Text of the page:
what was considered to be " the germ
of an hereditary aristocracy," that the
right of succession was thus made sub
ject to the vote of the society on the
worthy character of the eldest male
descendant. A number of French of
ficers were made honorary life mem
bers of the society. Washington was
re-elected tri-ennially to the office of
president general as long as he lived.
He was succeeded by Hamilton and the
Pinckneys, and the society was in all
its vigor in 1824-5, when Lafayette,
then the only surviving Major-General
of the revolution, visited this country.
The Connecticut society was dissolved
in 1804. At near the same time the
societies of New Hampshire, Rhode
Island, Delaware and Georgia were
discontinued. Robert Burnet, of New
York, who died in 1854, was
the last survivor of the original
members of the association. The
general Society of the Cincinnati is still
in existence, and also State branches
in Massachusetts, Maryland, New York,
New Jersey, Pennsylvania and South
Carolina. The State societies have an
nual meetings; the general society
meets tri-ennially..The order, or badge.
worn by members, consists of a golden
eagle, suspended by a ribbon of blue
and white. On the breast of the eagle
is a medalion, on which is a repre
sentation of Cincinnatus at his plow,
receiving the Roman Senators, who
offer him the office of chief magistrate
of Rome. The order worn by the pres
ident general is adorned with jewels.
and was presented to General Wash
ington by the French officers. The
President General of the Society of the
Cincinnati in 1880 was Hamilton Fish,
then Secretary of State, son of Colonel
Nicholas Fish, one of the original
members, who still, we think, fills this
WITTY AND WISE.
Observations of a Woman Who Has Stud
Money will buy almost any thing.
from a postage-stamp to a peerage or
Why not reverse the ancient order
of things? Let trouble go to protest
and borrow happiness once in a way.
It is not always an easy matter to
succeed gracefully; but it requires a.
much finer equilibrium to fail success
Every thing becomes an old story.
It is doubtful whether five people on
earth would be happy in an unchange
It is easy to be noble among the no
ble. The difficult thing is to keep the
nobility of one's nature unperverted
among the petty and ignoble.
Personal dissatisfaction may be the
cause of our being so critical with
others, and- of our bitter disappoint
ment when we learn that none are ex
empt from defects.
It is a pusillanimous desire which
would prevent earth from returning to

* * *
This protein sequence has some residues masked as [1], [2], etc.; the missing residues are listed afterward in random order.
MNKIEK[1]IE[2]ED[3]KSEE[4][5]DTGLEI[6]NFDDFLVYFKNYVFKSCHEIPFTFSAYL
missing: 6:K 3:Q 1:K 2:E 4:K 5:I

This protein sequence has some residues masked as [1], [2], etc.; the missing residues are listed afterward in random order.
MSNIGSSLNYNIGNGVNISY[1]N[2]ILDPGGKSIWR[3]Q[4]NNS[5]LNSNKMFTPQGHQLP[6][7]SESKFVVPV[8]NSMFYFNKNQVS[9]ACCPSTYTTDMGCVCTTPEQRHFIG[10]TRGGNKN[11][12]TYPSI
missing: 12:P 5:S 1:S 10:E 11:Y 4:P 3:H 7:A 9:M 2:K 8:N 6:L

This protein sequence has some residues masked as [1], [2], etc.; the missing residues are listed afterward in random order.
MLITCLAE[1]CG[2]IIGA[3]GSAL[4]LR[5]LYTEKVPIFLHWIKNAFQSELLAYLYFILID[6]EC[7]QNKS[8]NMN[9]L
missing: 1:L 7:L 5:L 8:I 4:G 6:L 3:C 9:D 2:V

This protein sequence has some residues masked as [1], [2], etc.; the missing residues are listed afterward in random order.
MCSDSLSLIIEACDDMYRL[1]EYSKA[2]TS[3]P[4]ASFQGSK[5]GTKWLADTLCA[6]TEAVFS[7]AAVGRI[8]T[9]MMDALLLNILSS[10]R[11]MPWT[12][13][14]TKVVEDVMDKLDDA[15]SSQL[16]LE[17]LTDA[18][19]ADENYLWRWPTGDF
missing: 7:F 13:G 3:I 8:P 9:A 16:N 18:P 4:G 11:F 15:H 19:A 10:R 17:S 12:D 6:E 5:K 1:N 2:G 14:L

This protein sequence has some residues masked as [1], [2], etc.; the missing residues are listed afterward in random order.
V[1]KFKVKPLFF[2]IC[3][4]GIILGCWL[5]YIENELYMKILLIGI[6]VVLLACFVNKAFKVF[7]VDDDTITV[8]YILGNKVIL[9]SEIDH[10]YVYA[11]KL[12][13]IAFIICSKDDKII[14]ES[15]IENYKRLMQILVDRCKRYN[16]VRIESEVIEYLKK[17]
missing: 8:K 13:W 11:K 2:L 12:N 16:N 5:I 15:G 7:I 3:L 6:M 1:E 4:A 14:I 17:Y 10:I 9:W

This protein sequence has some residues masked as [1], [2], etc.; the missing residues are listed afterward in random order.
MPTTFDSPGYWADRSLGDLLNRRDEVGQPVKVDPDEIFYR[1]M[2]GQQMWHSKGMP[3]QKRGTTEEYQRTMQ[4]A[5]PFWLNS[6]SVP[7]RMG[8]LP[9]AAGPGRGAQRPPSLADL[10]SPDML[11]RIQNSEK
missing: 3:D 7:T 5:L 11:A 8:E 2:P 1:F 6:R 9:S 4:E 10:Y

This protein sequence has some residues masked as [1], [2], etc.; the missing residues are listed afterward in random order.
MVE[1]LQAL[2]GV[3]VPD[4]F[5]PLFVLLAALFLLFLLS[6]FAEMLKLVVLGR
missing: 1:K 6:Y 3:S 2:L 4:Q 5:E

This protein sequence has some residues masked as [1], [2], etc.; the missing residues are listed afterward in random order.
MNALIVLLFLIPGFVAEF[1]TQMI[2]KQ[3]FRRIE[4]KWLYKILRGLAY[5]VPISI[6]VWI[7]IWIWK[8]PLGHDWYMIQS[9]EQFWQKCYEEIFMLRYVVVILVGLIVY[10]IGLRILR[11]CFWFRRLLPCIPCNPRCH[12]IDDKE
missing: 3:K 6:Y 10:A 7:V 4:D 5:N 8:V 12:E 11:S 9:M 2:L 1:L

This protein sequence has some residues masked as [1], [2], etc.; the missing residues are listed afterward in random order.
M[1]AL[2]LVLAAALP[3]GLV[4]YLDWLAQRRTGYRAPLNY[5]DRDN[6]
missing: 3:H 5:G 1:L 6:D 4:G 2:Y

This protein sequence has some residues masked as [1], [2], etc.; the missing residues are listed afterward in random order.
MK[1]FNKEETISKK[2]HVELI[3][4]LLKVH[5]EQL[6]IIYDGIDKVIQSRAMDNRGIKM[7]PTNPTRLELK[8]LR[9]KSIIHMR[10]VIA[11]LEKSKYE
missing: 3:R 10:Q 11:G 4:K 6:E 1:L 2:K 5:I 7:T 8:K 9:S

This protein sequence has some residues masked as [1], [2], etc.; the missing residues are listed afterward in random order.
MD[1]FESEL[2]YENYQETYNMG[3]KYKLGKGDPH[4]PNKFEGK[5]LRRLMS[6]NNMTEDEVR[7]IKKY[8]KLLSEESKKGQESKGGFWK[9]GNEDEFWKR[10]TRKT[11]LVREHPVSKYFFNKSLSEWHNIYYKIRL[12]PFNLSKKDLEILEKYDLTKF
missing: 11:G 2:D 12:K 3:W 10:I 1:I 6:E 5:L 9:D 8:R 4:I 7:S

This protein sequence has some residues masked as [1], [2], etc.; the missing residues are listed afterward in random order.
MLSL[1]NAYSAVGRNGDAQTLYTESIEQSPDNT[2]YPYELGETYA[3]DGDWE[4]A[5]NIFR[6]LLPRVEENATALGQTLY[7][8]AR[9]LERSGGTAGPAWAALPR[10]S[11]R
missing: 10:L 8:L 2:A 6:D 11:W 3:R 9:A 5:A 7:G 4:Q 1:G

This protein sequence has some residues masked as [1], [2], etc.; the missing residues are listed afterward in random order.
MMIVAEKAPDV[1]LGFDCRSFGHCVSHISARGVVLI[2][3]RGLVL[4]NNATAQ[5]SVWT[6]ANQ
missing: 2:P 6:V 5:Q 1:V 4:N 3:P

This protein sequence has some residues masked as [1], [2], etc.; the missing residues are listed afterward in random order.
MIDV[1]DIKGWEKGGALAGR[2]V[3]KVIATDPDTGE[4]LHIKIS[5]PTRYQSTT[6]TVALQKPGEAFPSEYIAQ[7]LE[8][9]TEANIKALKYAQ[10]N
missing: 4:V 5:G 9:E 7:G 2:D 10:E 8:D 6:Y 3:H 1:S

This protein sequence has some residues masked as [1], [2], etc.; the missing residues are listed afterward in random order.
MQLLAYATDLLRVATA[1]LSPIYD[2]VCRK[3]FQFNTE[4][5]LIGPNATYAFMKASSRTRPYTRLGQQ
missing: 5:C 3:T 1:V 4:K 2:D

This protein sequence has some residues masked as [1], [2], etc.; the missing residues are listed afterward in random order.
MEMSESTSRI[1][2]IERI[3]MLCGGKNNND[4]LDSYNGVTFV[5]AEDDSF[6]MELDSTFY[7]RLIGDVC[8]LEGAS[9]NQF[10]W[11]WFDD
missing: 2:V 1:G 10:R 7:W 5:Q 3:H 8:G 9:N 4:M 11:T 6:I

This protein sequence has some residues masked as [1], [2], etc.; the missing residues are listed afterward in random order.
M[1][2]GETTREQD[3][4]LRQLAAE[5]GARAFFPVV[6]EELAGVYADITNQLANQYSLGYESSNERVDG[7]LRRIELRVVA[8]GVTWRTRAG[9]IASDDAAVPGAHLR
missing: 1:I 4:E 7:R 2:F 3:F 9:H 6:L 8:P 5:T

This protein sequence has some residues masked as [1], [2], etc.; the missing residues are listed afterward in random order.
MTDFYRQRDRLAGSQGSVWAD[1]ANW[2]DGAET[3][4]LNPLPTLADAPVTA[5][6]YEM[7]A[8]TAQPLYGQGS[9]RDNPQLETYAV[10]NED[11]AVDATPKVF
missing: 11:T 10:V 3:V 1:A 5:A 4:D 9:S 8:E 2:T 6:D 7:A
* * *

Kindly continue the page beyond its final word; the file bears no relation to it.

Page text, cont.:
earth. Nature lends us a cloak for the
convenience of a day's journey. When
it is done with, 1o you! we take the
cloak and seal it apart,.and lock it away
in lavender and musk. Then let her
get it how she can.
Children were formerly required to
honor their parents, and to support
them in old age; but we of the new
heraldry seem to expect that parents
will accumulate sufficient property
and reputation to last two or three
There is a sensation upon glancing
over one's first printed article which
is no more susceptible of reproduction
than are the summer days of childhood
or a mother's first joy. That which
approaches it most nearly is, perhaps,
the emotion felt when one for the first
time holds in his hand a twenty-dollar
check payable to himself. The whole
world is poor in comparison.-Kathi
tie Grosjcan, in Judge.
An Old-Fashioned Gun.
A curious Thibetan musket or match-I
lock has found its way from Sikkim,
where it was picked up after a battle,
to Calcutta. it is described in the In
dian papers as of primitive design, al
though comparatively new. It is a
smooth-bore muzzle-loader, mounted
on a long, narrow stock. The barrel
is fitted with a double-pronged rest,
the points of which are sharply shodr
so that the rest itself may either be
placed firmly in the ground or used, if
necessary. as a bayonet. The contriv
ance is ingenious, and the weapon is
not altogether to be despised. At
tached to it is a belt, on which are
strung .iix hollow wooden plugs for
powder charges and a small horn for
priming powder.-Phildepi Ledger.
The third game m the Tchigorin
Steinitz chess contest has been played.
It occupied nine hours and fifty minutes.
Tchigorin, the Russian champion, began
the game with the Runy Lopez gambit,
and after his eighty third move Steinitz,
who used the black, resigned.
Senator Allison has returned to Wash
ington from his visit to General Harrison
at Indianapolis. As to the result of his
onference with the President-elect the
senator decline to say anything for publi
It will be only a few years before all the
space for interment in England's most
istorical abbey, Westminster, will be